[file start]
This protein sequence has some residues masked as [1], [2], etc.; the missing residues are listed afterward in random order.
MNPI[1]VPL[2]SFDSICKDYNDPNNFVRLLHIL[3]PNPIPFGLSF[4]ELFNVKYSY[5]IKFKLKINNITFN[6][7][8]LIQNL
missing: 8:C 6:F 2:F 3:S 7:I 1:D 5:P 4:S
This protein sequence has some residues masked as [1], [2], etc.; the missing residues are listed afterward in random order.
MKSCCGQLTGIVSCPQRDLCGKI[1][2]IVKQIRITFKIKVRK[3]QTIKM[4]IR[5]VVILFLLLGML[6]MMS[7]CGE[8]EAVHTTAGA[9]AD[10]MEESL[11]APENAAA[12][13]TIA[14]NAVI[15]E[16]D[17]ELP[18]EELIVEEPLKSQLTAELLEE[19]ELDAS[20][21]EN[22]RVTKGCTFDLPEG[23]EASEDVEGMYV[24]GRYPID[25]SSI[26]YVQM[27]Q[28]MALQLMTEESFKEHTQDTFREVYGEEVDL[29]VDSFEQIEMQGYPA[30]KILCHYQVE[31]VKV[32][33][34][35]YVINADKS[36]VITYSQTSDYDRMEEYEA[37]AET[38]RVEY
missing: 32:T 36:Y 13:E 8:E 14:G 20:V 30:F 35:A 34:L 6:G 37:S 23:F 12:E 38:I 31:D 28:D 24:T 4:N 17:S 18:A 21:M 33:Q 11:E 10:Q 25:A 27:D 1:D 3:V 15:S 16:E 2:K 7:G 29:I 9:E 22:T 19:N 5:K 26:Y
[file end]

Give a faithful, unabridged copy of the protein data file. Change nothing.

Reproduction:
This protein sequence has some residues masked as [1], [2], etc.; the missing residues are listed afterward in random order.
MNPI[1]VPL[2]SFDSICKDYNDPNNFVRLLHIL[3]PNPIPFGLSF[4]ELFNVKYSY[5]IKFKLKINNITFN[6][7][8]LIQNL
missing: 8:C 6:F 2:F 3:S 7:I 1:D 5:P 4:S
This protein sequence has some residues masked as [1], [2], etc.; the missing residues are listed afterward in random order.
MKSCCGQLTGIVSCPQRDLCGKI[1][2]IVKQIRITFKIKVRK[3]QTIKM[4]IR[5]VVILFLLLGML[6]MMS[7]CGE[8]EAVHTTAGA[9]AD[10]MEESL[11]APENAAA[12][13]TIA[14]NAVI[15]E[16]D[17]ELP[18]EELIVEEPLKSQLTAELLEE[19]ELDAS[20][21]EN[22]RVTKGCTFDLPEG[23]EASEDVEGMYV[24]GRYPID[25]SSI[26]YVQM[27]Q[28]MALQLMTEESFKEHTQDTFREVYGEEVDL[29]VDSFEQIEMQGYPA[30]KILCHYQVE[31]VKV[32][33][34][35]YVINADKS[36]VITYSQTSDYDRMEEYEA[37]AET[38]RVEY
missing: 32:T 36:Y 13:E 8:E 14:G 20:V 30:F 35:A 34:L 6:G 37:S 23:F 12:E 38:I 31:D 28:D 24:T 4:N 17:S 18:A 21:M 33:Q 11:E 10:Q 25:A 27:D 1:D 3:V 15:S 16:E 2:K 7:G 29:I 9:E 22:T 19:N 5:K 26:Y